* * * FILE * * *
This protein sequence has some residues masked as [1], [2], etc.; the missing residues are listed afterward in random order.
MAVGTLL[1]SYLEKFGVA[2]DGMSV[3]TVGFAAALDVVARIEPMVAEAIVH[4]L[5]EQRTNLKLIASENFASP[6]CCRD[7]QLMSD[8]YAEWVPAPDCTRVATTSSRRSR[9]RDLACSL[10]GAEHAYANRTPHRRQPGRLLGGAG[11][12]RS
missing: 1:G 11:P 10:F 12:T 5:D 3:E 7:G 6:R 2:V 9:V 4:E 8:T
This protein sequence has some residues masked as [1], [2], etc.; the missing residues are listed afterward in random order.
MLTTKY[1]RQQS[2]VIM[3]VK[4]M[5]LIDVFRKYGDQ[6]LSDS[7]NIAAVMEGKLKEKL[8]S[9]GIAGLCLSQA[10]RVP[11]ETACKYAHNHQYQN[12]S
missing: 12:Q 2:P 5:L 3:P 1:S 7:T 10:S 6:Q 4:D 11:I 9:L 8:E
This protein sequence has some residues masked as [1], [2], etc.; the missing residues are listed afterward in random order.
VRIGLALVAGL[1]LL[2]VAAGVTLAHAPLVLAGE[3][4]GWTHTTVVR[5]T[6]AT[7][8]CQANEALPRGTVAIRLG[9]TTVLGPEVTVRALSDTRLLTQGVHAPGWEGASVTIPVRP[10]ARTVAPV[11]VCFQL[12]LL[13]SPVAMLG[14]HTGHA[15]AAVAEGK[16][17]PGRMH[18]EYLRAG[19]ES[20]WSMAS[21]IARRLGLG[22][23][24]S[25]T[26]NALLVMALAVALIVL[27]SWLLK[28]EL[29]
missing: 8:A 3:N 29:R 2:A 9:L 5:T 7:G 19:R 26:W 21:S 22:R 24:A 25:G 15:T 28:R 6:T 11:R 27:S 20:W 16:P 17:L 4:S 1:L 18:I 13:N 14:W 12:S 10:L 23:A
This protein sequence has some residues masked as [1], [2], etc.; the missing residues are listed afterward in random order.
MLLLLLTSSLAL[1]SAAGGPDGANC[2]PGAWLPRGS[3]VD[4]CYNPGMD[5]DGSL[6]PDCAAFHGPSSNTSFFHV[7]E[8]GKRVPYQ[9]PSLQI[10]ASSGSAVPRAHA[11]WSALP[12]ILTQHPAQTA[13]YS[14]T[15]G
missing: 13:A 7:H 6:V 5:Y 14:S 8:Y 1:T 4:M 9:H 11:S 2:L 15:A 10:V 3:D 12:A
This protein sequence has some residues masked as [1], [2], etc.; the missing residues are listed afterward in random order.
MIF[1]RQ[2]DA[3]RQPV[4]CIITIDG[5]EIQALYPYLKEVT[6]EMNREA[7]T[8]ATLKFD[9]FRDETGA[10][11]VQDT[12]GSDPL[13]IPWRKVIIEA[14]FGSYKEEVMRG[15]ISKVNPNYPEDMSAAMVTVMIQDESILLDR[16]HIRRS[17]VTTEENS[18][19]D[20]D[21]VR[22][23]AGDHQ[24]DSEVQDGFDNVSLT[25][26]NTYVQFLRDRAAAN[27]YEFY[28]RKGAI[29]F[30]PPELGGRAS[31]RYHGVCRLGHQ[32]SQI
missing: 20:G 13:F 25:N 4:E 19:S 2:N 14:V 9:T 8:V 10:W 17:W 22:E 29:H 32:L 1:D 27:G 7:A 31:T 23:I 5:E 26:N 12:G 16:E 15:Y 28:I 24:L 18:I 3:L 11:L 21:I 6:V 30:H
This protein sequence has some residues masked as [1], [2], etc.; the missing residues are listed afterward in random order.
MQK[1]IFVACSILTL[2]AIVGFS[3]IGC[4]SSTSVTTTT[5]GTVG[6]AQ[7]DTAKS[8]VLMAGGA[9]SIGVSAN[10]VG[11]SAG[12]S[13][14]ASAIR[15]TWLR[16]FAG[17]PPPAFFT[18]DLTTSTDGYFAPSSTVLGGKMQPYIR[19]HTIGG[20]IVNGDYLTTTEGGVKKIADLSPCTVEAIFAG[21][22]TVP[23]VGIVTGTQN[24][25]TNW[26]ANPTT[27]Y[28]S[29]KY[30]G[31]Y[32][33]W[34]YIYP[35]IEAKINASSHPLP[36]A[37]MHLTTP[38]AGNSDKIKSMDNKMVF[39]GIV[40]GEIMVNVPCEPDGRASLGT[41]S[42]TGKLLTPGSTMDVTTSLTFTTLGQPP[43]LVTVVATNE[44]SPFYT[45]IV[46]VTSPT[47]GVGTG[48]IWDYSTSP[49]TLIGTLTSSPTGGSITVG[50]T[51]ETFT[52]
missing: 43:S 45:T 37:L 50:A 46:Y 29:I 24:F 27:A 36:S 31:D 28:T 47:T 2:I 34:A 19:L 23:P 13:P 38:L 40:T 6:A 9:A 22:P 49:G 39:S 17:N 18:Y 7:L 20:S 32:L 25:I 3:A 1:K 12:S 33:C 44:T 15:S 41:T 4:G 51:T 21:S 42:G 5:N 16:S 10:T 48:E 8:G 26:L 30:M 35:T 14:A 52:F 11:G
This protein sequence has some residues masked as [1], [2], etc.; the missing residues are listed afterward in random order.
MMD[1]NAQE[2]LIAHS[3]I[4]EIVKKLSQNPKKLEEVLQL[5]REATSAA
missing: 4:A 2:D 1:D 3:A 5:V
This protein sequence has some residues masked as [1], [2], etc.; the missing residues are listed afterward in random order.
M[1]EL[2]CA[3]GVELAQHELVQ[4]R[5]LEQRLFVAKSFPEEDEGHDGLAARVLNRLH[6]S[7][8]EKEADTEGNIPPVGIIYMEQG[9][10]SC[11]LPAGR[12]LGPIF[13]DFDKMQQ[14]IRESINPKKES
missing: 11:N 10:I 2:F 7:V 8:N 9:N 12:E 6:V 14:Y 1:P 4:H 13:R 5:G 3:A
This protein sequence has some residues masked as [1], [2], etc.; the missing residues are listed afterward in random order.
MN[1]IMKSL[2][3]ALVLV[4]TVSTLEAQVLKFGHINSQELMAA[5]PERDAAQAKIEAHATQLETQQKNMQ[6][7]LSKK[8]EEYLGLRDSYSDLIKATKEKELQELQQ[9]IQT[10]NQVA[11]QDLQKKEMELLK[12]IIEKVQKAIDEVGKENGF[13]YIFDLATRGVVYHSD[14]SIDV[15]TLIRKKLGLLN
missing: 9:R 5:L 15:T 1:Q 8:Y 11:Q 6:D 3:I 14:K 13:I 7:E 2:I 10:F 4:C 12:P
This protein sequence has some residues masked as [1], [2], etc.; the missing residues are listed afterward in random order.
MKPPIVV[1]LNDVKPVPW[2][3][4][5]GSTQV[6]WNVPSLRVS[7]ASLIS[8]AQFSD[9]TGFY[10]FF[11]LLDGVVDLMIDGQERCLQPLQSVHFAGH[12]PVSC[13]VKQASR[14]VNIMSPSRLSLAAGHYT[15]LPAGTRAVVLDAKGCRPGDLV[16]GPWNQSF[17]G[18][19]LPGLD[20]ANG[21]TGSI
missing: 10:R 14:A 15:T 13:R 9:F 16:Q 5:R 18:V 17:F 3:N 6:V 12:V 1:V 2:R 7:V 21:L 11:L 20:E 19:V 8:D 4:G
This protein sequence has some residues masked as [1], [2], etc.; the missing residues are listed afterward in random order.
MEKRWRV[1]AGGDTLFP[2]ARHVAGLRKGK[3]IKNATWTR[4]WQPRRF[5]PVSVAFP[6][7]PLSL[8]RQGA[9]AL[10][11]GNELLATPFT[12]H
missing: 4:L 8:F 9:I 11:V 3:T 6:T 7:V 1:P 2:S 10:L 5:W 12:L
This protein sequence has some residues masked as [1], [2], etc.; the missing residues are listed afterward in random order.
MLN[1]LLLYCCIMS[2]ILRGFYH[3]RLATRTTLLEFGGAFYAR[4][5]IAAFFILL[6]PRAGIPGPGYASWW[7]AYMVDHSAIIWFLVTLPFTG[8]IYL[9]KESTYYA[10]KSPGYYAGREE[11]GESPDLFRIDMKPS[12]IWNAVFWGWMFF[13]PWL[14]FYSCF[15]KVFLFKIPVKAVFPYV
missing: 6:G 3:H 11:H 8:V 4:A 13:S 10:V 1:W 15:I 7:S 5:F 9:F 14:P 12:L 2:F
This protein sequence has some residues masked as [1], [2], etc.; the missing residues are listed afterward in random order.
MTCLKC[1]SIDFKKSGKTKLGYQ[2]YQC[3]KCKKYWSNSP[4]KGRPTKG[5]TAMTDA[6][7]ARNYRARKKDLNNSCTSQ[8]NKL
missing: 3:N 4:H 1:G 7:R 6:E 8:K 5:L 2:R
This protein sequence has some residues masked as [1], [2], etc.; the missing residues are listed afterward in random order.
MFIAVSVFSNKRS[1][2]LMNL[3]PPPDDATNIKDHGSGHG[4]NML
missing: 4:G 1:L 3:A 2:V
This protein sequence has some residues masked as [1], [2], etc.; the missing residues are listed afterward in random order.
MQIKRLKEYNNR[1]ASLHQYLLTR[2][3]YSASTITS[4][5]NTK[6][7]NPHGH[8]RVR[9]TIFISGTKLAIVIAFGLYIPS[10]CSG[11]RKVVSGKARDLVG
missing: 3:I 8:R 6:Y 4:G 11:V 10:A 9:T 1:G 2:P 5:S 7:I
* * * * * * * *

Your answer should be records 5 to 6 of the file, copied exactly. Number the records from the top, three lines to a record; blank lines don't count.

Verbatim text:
This protein sequence has some residues masked as [1], [2], etc.; the missing residues are listed afterward in random order.
MIF[1]RQ[2]DA[3]RQPV[4]CIITIDG[5]EIQALYPYLKEVT[6]EMNREA[7]T[8]ATLKFD[9]FRDETGA[10][11]VQDT[12]GSDPL[13]IPWRKVIIEA[14]FGSYKEEVMRG[15]ISKVNPNYPEDMSAAMVTVMIQDESILLDR[16]HIRRS[17]VTTEENS[18][19]D[20]D[21]VR[22][23]AGDHQ[24]DSEVQDGFDNVSLT[25][26]NTYVQFLRDRAAAN[27]YEFY[28]RKGAI[29]F[30]PPELGGRAS[31]RYHGVCRLGHQ[32]SQI
missing: 20:G 13:F 25:N 4:E 19:S 2:N 14:V 9:T 8:V 10:W 17:W 22:E 29:H 32:L 1:D 27:G 7:A 31:T 23:I 5:E 26:N 12:G 16:E 15:Y 28:I 24:L 18:I 3:L 11:L 21:I 6:V 30:H
This protein sequence has some residues masked as [1], [2], etc.; the missing residues are listed afterward in random order.
MQK[1]IFVACSILTL[2]AIVGFS[3]IGC[4]SSTSVTTTT[5]GTVG[6]AQ[7]DTAKS[8]VLMAGGA[9]SIGVSAN[10]VG[11]SAG[12]S[13][14]ASAIR[15]TWLR[16]FAG[17]PPPAFFT[18]DLTTSTDGYFAPSSTVLGGKMQPYIR[19]HTIGG[20]IVNGDYLTTTEGGVKKIADLSPCTVEAIFAG[21][22]TVP[23]VGIVTGTQN[24][25]TNW[26]ANPTT[27]Y[28]S[29]KY[30]G[31]Y[32][33]W[34]YIYP[35]IEAKINASSHPLP[36]A[37]MHLTTP[38]AGNSDKIKSMDNKMVF[39]GIV[40]GEIMVNVPCEPDGRASLGT[41]S[42]TGKLLTPGSTMDVTTSLTFTTLGQPP[43]LVTVVATNE[44]SPFYT[45]IV[46]VTSPT[47]GVGTG[48]IWDYSTSP[49]TLIGTLTSSPTGGSITVG[50]T[51]ETFT[52]
missing: 43:S 45:T 37:L 50:A 46:Y 29:I 24:F 27:A 36:S 31:D 28:T 47:T 2:I 34:A 19:L 23:P 13:P 38:L 40:T 6:A 9:A 22:P 49:G 39:S 17:N 18:Y 7:L 20:S 32:L 25:I 3:A 1:K 12:S 33:C 44:T 15:S 41:T 4:G 51:T 21:S 42:G 5:N 16:S 10:T 48:E 8:G 26:L 30:M 35:T 14:A 52:F 11:G